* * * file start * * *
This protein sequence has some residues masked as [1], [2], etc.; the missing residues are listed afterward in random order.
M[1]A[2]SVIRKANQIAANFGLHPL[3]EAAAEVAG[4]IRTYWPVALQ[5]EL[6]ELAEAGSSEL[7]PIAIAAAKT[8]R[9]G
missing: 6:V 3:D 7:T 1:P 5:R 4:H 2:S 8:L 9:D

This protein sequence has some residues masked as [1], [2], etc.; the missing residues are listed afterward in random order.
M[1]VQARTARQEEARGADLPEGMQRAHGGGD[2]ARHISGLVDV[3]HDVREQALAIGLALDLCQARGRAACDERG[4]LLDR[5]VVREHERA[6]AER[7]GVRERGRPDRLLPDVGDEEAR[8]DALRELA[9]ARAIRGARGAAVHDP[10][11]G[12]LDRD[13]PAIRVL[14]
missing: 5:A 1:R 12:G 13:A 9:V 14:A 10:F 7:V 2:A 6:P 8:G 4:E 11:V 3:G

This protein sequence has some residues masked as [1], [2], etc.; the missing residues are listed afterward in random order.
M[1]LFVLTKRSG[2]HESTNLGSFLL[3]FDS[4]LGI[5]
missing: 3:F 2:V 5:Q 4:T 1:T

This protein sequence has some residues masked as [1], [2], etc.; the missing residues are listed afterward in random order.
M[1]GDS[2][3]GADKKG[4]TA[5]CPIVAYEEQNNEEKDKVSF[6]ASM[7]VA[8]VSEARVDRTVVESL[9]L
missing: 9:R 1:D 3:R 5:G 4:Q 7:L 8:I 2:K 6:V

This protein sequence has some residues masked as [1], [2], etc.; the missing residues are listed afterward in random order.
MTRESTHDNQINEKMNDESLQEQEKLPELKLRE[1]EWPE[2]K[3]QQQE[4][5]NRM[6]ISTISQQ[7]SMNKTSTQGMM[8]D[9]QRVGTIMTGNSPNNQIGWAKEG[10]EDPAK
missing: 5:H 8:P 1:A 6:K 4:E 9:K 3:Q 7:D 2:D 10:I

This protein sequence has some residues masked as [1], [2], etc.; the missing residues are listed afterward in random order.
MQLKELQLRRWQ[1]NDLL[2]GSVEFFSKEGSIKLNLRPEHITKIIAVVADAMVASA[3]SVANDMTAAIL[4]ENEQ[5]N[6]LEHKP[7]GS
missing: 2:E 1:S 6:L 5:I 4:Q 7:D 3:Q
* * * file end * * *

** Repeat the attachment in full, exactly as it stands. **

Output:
This protein sequence has some residues masked as [1], [2], etc.; the missing residues are listed afterward in random order.
M[1]A[2]SVIRKANQIAANFGLHPL[3]EAAAEVAG[4]IRTYWPVALQ[5]EL[6]ELAEAGSSEL[7]PIAIAAAKT[8]R[9]G
missing: 6:V 3:D 7:T 1:P 5:R 4:H 2:S 8:L 9:D

This protein sequence has some residues masked as [1], [2], etc.; the missing residues are listed afterward in random order.
M[1]VQARTARQEEARGADLPEGMQRAHGGGD[2]ARHISGLVDV[3]HDVREQALAIGLALDLCQARGRAACDERG[4]LLDR[5]VVREHERA[6]AER[7]GVRERGRPDRLLPDVGDEEAR[8]DALRELA[9]ARAIRGARGAAVHDP[10][11]G[12]LDRD[13]PAIRVL[14]
missing: 5:A 1:R 12:G 13:A 9:V 14:A 10:F 7:V 2:A 6:P 8:G 4:E 11:V 3:G

This protein sequence has some residues masked as [1], [2], etc.; the missing residues are listed afterward in random order.
M[1]LFVLTKRSG[2]HESTNLGSFLL[3]FDS[4]LGI[5]
missing: 3:F 2:V 5:Q 4:T 1:T

This protein sequence has some residues masked as [1], [2], etc.; the missing residues are listed afterward in random order.
M[1]GDS[2][3]GADKKG[4]TA[5]CPIVAYEEQNNEEKDKVSF[6]ASM[7]VA[8]VSEARVDRTVVESL[9]L
missing: 9:R 1:D 3:R 5:G 4:Q 7:L 8:I 2:K 6:V

This protein sequence has some residues masked as [1], [2], etc.; the missing residues are listed afterward in random order.
MTRESTHDNQINEKMNDESLQEQEKLPELKLRE[1]EWPE[2]K[3]QQQE[4][5]NRM[6]ISTISQQ[7]SMNKTSTQGMM[8]D[9]QRVGTIMTGNSPNNQIGWAKEG[10]EDPAK
missing: 5:H 8:P 1:A 6:K 4:E 9:K 3:Q 7:D 2:D 10:I

This protein sequence has some residues masked as [1], [2], etc.; the missing residues are listed afterward in random order.
MQLKELQLRRWQ[1]NDLL[2]GSVEFFSKEGSIKLNLRPEHITKIIAVVADAMVASA[3]SVANDMTAAIL[4]ENEQ[5]N[6]LEHKP[7]GS
missing: 2:E 1:S 6:L 5:I 4:Q 7:D 3:Q